Tuesday, September 29, 2009

Children's Bible


Recently, my wife and I started reading to our two girls from their Children's Bibles every night. Our kindergartner is in Logos now, so we thought that reading the same Bible that she's studying there would be good reinforcement. The girls both seem to be taking very well to a Bible story or two every night.

I've found it pretty interesting how Bibles for young children ("young" as in board books) tell some of the key stories from the Bible and what language they use. A couple of interesting observations from the first few books / pages:



  • In general, the naming of God uses gender neutral language. Many more "God"s than "He"s.
  • Adam and Eve both just happened to eat the apple from the tree. There's nothing to suggest that the snake told Eve and Eve told Adam. Just, the snake said "you should try it" and Eve did and Adam did.
  • There are no qualms talking about death. God clearly asks Abraham to sacrifice his son. Joseph's brother clearly leave him for dead.
I can imagine that there could be a lot of controversy over anything that an author does in retelling Bible stories at a young child's reading level. It's also a very important job! If other studies on learning are any indicator, we develop some fundamental beliefs very early in life. How we talk to our children about the Bible is likely to have a huge impact on their development of faith and beliefs.

2 comments:

B-W said...

In general, the naming of God uses gender neutral language. Many more "God"s than "He"s.

Reminds me of something I was reading where an anti-inclusive-language scholar was reported as saying "I’ve found many of the Children’s Bibles among the most corrupt and feminist
influenced." Because inclusion is such a horrible thing that must, of course, be opposed at all costs! To call God "God" instead of "he" is "corruption"!

OK, so I probably overstate the point. It was a bit irritating, though.

All that said, I think that there is most definitely room for debate as to how appropriate it is to retell stories in such a way children can understand them, and how much such retellings distort the intended message.

Sarahlynn said...

I too have wondered about age-level-appropriate Bible stories. I like the idea of my children gradually increasing their comfort and familiarity with various Bible stories.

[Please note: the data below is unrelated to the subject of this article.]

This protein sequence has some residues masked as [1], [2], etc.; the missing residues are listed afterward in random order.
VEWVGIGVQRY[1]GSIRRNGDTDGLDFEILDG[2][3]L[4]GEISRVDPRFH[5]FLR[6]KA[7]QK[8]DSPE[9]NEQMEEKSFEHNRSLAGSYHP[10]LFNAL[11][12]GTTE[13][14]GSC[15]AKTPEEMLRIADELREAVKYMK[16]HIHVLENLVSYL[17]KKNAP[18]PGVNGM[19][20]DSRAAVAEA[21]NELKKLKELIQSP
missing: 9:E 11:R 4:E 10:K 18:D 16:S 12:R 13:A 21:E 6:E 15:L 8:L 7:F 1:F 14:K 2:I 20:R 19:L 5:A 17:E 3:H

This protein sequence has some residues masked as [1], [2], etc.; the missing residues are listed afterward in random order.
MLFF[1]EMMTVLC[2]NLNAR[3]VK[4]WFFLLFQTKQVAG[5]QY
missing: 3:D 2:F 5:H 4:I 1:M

But do simplified retellings convey the same messages?

Our five-year-old is reading "The Little Child's First Bible" with her daddy and the stories have a little bit of meat on them.

And our two-year-old LOVED "The Baby Bible Storybook" that she and I just finished reading together.

I've always found it interesting that the Noah story is so popular with young children (including as a theme for nurseries). It's a very dark story! But our Baby Bible version says:

God told Noah to build a big boat called an ark. Noah used a hammer. All the animals marched inside - monkeys and bunnies and cows. God shut the door. It rained and rained. But Noah and all the animals were safe and dry. God took care of Noah. God takes care of you, too.

Does that adequately and accurately present the message of the story?

Joseph's brothers don't offer an opinion about his new coat, soldiers don't really fight. David just made Goliath "fall down." Nothing too heavy for toddlers.

But I really wondered how they'd handle the resurrection.

One day the people had a parade to show how much they loved Jesus. Some people did not like Jesus. They took Him away. His friends thought they would never see Him again. Then Mary saw Jesus. Jesus had come back to life again! We are glad Jesus is alive and with us now.

I think Jesus just rose without ever dying. That rather misses the point.

But I'm not ready to talk about murder (execution or any other kind) with my two-year-old.

Later, I think these books can be important springboards for discussion with our children. How do the storybooks differ from the Bible itself? Which version do you like better? What do you think about this story?